When the Fischer quintuplets were born soon after I had taken over the one-man news department, I was awakened by a call from UPI in Chicago asking me for news about them. It was the first I had heard about the multiple births. Later, NBC called wanting film of the new kids and I had to confess that our television station didn't have a movie camera! Regardless of all that I managed to parlay the massive (for Aberdeen, South Dakota) news onslaught into a job back in my home state in Bismarck, North Dakota.
I spent six years there and became news director when the guy who had hired me found a new job in San Francisco. Nice advancement I thought: Bismarck, North Dakota to San Francisco, California. But my turn came later, when a disc jockey friend of mine from the radio part of the radio and television combine I was working for got a new job in Indianapolis, Indiana. A few months later he called me and said his new station was looking for a newsman and I should apply. I was concerned about the move to a 50,000 watt radio station in a market of a million or more from my job in a market of maybe 50,000 souls. Would I be good enough? What if I couldn't cut it? My friend assured me that if I didn't I could always go back to a station in North Dakota or Minnesota with the Indy experience on my resume. I thought about it for awhile but finally sent off a tape and resume and forgot about it. Several weeks later I received a call and a job offer. With some trepidation I said yes.
When I arrived, I quickly learned that I was the only person on the staff who could write a complete sentence. And quickly. So I stayed for three years, had a great time, met the lady who became SWMBO, and also made a friend I've hung onto for 45 years.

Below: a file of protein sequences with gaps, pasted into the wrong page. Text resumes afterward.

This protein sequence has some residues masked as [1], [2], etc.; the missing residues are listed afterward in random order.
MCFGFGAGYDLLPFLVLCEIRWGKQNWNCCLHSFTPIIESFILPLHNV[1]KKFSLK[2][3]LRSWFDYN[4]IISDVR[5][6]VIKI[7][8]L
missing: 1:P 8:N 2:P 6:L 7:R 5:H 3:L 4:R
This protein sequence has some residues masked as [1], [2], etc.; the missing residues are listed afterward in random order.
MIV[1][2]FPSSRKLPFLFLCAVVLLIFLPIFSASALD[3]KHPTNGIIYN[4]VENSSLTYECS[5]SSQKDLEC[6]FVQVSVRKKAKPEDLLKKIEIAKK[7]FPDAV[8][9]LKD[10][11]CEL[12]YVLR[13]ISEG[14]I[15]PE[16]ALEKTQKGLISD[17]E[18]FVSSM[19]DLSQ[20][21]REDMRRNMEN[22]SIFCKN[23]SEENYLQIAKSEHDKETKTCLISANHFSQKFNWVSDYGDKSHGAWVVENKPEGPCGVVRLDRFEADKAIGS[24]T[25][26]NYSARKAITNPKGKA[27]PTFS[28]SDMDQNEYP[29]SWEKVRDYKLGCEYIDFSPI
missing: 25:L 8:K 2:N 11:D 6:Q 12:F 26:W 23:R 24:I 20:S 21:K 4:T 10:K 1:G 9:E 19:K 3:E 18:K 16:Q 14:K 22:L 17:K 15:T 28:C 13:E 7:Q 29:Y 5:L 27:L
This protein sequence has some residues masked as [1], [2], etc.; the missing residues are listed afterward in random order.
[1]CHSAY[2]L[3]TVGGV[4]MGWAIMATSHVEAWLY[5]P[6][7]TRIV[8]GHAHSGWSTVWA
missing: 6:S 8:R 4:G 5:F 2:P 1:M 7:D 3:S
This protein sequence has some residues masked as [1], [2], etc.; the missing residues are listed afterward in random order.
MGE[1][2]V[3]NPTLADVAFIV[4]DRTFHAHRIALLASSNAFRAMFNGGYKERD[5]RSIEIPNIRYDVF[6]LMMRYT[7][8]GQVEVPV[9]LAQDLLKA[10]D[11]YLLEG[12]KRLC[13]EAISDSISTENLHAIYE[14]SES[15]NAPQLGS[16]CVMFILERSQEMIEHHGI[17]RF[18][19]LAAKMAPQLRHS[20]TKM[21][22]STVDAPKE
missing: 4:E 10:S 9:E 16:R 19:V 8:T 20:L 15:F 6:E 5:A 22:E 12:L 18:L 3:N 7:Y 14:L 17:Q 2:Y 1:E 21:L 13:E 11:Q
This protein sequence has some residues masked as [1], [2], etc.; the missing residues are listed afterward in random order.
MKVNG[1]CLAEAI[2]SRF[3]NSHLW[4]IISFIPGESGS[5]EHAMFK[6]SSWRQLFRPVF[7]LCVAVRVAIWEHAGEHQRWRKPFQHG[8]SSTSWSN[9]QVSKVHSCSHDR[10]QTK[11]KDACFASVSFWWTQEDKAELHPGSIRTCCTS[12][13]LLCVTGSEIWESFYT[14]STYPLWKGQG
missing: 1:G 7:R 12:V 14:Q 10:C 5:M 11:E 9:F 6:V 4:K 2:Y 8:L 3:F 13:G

Later I moved to Phoenix and worked for a television station there for 13 years before taking a break of 16 years before winding up with several years at a tiny AM radio station in Prescott, Arizona.
Well. I've bored you all with that lengthy story in order to explain something about yesterday's blog post. I was checking Facebook in the morning and saw that it was the birthday of a former news director of mine, Jim Willi, and also the 70th birthday of Eric Clapton. Somehow, in my first-cup-of-coffee-of-the-day mental meanderings, I reasoned that BOTH men were turning 70. Oops! I later learned from the somewhat outraged Mr. Willi that he was only 67!
One of the first rules of news gathering is: get it fast and get it right. The old reporter had failed that rule. "They" say: once a reporter, always a reporter. What they don't say is: everyone makes a mistake occasionally. But needless to say, I was embarrassed.
I've been wondering for some time how to use this photo. I think this is the time and place.
"...This is Bruce Taylor, reporting from oblivion."